Today, the price of oil fell under $53 a barrel, the cheapest crude since the 2009 recession. Petroleum’s price plummet over the last six months (explained by Vox) means cheaper gasoline prices, a short-term win for cash-strapped American drivers but a potential setback for the climate. Heck, inexpensive gas has even summoned the climate-wrecking SUV from its too-shallow grave.
On the bright green side, a glut of bargain-basement oil could potentially slow production, especially at super-dirty sources like the Bakken shale oil of North Dakota. Such “unconventional petroleum” is expensive to extract and then refine. The longer oil prices remain low the harder it is for the fossil fuel industry to turn a profit on shale oil.
So, will 2015 be the year the U.S. fossil fuel industry finally hits the breaks on the shale boom?
Unfortunately, the U.S. Energy Information Administration doesn’t think so. Data through September 2014 show that oil production in North Dakota continued…
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By Chris Carrington – The Daily Sheeple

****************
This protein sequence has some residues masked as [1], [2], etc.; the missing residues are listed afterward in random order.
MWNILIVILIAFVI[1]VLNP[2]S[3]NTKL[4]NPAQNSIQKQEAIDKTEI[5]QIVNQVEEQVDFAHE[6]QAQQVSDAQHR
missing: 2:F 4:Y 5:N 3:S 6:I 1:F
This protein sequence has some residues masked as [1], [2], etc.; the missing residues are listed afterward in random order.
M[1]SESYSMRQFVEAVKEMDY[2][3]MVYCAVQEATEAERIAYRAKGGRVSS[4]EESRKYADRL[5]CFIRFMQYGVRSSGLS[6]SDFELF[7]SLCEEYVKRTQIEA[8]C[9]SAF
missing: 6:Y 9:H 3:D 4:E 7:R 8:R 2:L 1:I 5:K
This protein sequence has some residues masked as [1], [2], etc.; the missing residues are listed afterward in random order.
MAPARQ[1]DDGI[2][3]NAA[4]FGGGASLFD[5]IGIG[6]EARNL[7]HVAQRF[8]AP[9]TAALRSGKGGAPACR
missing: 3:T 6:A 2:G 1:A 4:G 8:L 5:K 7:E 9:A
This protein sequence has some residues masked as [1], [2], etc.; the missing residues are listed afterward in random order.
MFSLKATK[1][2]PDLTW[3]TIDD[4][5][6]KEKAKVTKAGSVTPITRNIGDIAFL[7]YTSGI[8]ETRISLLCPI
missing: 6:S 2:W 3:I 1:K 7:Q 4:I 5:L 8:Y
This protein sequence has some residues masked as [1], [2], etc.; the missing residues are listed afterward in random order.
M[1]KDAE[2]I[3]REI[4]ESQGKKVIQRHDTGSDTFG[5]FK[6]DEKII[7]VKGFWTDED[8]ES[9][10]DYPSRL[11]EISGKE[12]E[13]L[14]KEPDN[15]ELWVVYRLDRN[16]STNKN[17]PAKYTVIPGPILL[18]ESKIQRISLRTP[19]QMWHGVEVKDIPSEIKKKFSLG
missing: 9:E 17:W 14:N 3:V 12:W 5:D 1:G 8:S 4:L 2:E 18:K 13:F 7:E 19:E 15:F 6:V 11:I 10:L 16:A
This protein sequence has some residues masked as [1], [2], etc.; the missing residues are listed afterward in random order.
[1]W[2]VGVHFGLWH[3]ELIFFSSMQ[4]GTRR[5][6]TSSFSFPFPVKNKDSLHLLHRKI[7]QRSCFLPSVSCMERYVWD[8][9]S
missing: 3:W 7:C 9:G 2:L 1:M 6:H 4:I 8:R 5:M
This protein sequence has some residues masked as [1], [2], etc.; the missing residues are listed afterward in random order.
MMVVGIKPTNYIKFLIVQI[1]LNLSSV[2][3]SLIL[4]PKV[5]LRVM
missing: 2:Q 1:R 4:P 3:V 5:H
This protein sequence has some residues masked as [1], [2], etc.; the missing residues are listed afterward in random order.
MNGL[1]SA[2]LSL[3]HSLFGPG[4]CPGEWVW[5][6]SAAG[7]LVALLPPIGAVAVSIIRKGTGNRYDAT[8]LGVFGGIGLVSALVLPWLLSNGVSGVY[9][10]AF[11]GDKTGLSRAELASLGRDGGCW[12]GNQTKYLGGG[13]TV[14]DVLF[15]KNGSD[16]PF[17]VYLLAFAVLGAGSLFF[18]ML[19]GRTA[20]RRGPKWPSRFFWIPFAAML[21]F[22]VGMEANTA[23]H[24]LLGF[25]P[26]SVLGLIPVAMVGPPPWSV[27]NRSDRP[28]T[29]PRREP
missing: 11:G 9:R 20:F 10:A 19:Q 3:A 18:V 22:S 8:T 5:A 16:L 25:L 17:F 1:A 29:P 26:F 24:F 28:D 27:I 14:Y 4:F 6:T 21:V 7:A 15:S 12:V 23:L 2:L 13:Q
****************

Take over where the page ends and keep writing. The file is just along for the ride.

No injuries have so far been reported after a 5.1 earthquake hit the Northern Californian coast 70 miles west of Ferndale. According to the United States Geological Survey website, the quake struck at 0416 this morning Pacific time.
The largest earthquake to hit California was a 7.9 in 1887. According to the USGS:
This earthquake occurred on the San Andreas fault, which ruptured from near Parkfield (in the Cholame Valley) almost to Wrightwood (a distance of about 300 kilometers); horizontal displacement of as much as 9 meters was observed on the Carrizo Plain. It caused one fatality. A comparison of this shock to the San Francisco earthquake, which occurred on the San Andreas fault on April 18, 1906, shows that the fault break in 1906 was longer but that the maximum and average displacements in 1857 were larger.
California sits in an…
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